The Civil Aviation Training Institute, operated by the Jamaica Civil Aviation Authority (JCAA), has received its TRAINAIR PLUS accreditation.This means that the entity has joined a network of more than 50 organizations worldwide that have been accredited under the International Civil Aviation Organization (ICAO) TRAINAIR PLUS programme.The TRAINAIR PLUS programme is utilized by civil aviation training institutions to train civil aviation professionals, through the sharing of a quality system, based on a competency-based training methodology, to prepare and improve the courses and programmes used in their training offerings.According to Regional Director of ICAO, Loretta Martin, the TRAINAIR PLUS programme presents a unique opportunity to share best practices and experiences, to look at what works, and integrate that into a training package that will benefit the entire aviation community through TRAINAIR PLUS membership.She was delivering an address at the opening of an ICAO Next Generation of Aviation Professionals (NGAP) and TRAINAIR PLUS Regional Symposium, on February 5, at the Hilton Rose Hall Hotel, in Montego Bay.Mrs. Martin argued that the new ICAO TRAINAIR PLUS programme is an essential partner in providing tools to achieve high quality training, adding that it also enhances efficiency and workplace performance by facilitating the development of training materials, as well as encouraging collaboration and networking of training centres.Meanwhile, Minister of Transport, Works and Housing, Dr. the Hon. Omar Davies, in declaring the four-day symposium officially open, said the hosting of the event by Jamaica is a further indication of the Government’s commitment to strengthening the local air transport industry.He pointed out that there are two main objectives of Jamaica’s aviation training programme – to maintain a highly competent cadre of aviation professionals and to increase training opportunities.“We, like several other countries, are faced with the reality of an ageing population, a critical issue which has to be addressed, not just in the aviation industry but generally, in ensuring that we have trained an adequate number of professionals to replace those who will be retiring over the next few years. This is a critical element in terms of planning, for the future of the (aviation) industry,” the Minister emphasized.He said that as part of its strategic plans, the JCAA is seeking to expand its Air Traffic Controller training programme to the Caribbean and the rest of the world, while at the same time offer training in other civil aviation areas.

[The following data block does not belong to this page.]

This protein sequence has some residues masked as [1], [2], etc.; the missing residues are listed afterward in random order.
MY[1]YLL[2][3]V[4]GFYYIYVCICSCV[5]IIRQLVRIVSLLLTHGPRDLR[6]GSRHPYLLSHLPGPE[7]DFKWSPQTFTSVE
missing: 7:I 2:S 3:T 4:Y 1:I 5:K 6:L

- Consultations on Tobacco Control Regulations End
- The 2019 Lincoln Nautilus Is the Navigator’s Half-Priced Little Brother